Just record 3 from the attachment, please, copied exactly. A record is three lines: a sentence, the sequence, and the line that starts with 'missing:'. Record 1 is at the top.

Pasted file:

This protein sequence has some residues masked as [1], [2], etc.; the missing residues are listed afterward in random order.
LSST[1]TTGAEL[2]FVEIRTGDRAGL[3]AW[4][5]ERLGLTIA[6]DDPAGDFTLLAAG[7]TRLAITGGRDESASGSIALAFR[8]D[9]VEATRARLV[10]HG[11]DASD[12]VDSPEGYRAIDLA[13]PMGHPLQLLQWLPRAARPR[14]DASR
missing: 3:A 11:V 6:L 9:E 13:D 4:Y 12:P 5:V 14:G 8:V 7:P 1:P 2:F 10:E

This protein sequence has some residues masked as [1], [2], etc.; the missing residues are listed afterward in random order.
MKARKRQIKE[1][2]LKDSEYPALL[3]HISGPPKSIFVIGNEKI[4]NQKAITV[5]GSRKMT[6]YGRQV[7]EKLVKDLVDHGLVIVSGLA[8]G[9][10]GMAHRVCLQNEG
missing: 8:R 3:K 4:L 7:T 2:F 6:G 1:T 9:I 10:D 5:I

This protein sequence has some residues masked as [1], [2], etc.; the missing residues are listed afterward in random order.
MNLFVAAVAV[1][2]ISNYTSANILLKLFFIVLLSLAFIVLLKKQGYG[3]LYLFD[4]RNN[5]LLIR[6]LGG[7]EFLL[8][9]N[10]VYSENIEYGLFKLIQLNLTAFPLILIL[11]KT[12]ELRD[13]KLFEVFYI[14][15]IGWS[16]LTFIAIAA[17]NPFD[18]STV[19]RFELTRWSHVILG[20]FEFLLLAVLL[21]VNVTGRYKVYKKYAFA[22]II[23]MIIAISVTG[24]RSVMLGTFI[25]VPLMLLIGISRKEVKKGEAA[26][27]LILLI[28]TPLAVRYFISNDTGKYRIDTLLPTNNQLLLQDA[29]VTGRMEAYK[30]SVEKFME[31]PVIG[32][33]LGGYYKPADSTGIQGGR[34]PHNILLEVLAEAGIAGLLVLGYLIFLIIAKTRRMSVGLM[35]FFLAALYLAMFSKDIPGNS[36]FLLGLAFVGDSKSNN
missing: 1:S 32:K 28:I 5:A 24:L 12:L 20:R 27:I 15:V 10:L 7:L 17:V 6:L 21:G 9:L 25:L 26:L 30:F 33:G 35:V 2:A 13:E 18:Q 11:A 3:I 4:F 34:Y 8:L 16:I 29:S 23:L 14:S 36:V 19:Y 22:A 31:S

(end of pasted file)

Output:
This protein sequence has some residues masked as [1], [2], etc.; the missing residues are listed afterward in random order.
MNLFVAAVAV[1][2]ISNYTSANILLKLFFIVLLSLAFIVLLKKQGYG[3]LYLFD[4]RNN[5]LLIR[6]LGG[7]EFLL[8][9]N[10]VYSENIEYGLFKLIQLNLTAFPLILIL[11]KT[12]ELRD[13]KLFEVFYI[14][15]IGWS[16]LTFIAIAA[17]NPFD[18]STV[19]RFELTRWSHVILG[20]FEFLLLAVLL[21]VNVTGRYKVYKKYAFA[22]II[23]MIIAISVTG[24]RSVMLGTFI[25]VPLMLLIGISRKEVKKGEAA[26][27]LILLI[28]TPLAVRYFISNDTGKYRIDTLLPTNNQLLLQDA[29]VTGRMEAYK[30]SVEKFME[31]PVIG[32][33]LGGYYKPADSTGIQGGR[34]PHNILLEVLAEAGIAGLLVLGYLIFLIIAKTRRMSVGLM[35]FFLAALYLAMFSKDIPGNS[36]FLLGLAFVGDSKSNN
missing: 1:S 32:K 28:I 5:A 24:L 12:L 20:R 27:I 15:V 10:L 7:L 17:V 6:L 21:G 9:L 25:L 26:L 30:F 33:G 35:V 2:A 13:E 18:Q 11:A 3:I 4:F 34:Y 8:L 16:I 29:S 23:L 14:S 36:V 19:Y 22:A 31:S